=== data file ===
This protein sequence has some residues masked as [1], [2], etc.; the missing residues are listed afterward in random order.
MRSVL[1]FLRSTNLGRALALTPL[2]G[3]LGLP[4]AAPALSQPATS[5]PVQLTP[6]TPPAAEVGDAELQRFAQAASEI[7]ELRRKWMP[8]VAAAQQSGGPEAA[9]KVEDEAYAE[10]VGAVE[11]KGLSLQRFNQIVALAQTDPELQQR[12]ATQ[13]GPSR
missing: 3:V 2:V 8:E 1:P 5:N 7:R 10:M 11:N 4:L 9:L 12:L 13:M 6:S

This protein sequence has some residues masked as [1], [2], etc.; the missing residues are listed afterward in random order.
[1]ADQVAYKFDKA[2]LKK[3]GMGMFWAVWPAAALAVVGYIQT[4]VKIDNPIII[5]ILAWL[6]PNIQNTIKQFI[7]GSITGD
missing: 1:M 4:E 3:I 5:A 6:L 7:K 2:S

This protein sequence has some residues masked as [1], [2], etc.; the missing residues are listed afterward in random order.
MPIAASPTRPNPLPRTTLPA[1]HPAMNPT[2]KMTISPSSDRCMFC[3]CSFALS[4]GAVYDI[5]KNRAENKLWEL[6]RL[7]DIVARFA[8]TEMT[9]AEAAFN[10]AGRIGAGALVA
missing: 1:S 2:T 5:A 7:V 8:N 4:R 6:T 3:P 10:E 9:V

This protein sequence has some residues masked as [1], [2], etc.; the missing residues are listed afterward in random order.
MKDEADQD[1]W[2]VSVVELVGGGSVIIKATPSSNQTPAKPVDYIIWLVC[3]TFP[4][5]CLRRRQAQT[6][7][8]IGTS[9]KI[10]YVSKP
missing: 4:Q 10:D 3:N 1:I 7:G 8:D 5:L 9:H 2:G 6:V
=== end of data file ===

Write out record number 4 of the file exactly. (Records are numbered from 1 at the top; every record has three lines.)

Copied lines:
This protein sequence has some residues masked as [1], [2], etc.; the missing residues are listed afterward in random order.
MKDEADQD[1]W[2]VSVVELVGGGSVIIKATPSSNQTPAKPVDYIIWLVC[3]TFP[4][5]CLRRRQAQT[6][7][8]IGTS[9]KI[10]YVSKP
missing: 4:Q 10:D 3:N 1:I 7:G 8:D 5:L 9:H 2:G 6:V